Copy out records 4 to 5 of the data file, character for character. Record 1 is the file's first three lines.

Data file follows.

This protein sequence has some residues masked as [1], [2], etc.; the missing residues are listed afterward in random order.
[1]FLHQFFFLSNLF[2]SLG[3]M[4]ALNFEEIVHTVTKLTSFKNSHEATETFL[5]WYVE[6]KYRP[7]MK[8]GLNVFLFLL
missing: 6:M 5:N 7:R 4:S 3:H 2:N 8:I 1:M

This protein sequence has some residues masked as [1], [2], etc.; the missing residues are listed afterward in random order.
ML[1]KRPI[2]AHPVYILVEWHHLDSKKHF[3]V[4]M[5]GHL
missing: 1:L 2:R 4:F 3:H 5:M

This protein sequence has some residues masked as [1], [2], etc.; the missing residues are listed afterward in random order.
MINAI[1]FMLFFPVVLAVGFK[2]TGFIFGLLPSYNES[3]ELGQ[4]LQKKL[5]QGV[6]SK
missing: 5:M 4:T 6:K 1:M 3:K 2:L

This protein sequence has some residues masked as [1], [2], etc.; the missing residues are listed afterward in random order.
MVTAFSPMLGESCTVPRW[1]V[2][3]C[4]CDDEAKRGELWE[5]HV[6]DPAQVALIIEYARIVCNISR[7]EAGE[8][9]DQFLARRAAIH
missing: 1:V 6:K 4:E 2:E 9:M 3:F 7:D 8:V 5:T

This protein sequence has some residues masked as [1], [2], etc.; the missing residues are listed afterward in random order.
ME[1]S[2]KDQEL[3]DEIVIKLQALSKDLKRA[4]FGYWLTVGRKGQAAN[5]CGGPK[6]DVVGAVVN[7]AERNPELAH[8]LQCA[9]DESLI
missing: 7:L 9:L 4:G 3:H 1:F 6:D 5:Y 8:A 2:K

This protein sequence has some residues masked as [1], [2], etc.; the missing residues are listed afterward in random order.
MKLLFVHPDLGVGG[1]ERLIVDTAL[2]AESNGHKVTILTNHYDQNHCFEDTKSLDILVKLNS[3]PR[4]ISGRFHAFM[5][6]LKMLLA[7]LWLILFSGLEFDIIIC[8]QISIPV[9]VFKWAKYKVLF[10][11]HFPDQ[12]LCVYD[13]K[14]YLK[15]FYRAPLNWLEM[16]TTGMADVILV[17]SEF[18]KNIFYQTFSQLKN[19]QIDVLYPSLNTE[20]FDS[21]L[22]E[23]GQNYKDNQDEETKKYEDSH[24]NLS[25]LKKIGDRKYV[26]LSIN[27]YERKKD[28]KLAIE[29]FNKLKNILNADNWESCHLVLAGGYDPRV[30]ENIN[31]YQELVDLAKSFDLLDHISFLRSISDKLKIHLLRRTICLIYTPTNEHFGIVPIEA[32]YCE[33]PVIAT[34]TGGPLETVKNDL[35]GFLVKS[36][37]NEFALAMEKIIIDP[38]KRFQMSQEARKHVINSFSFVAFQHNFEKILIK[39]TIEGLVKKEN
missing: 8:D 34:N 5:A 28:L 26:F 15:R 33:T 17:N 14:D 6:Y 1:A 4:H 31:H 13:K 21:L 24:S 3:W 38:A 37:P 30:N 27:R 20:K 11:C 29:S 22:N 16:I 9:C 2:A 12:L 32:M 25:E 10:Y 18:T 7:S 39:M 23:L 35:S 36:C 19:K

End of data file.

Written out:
This protein sequence has some residues masked as [1], [2], etc.; the missing residues are listed afterward in random order.
MVTAFSPMLGESCTVPRW[1]V[2][3]C[4]CDDEAKRGELWE[5]HV[6]DPAQVALIIEYARIVCNISR[7]EAGE[8][9]DQFLARRAAIH
missing: 1:V 6:K 4:E 2:E 9:M 3:F 7:D 8:V 5:T

This protein sequence has some residues masked as [1], [2], etc.; the missing residues are listed afterward in random order.
ME[1]S[2]KDQEL[3]DEIVIKLQALSKDLKRA[4]FGYWLTVGRKGQAAN[5]CGGPK[6]DVVGAVVN[7]AERNPELAH[8]LQCA[9]DESLI
missing: 7:L 9:L 4:G 3:H 1:F 6:D 5:Y 8:A 2:K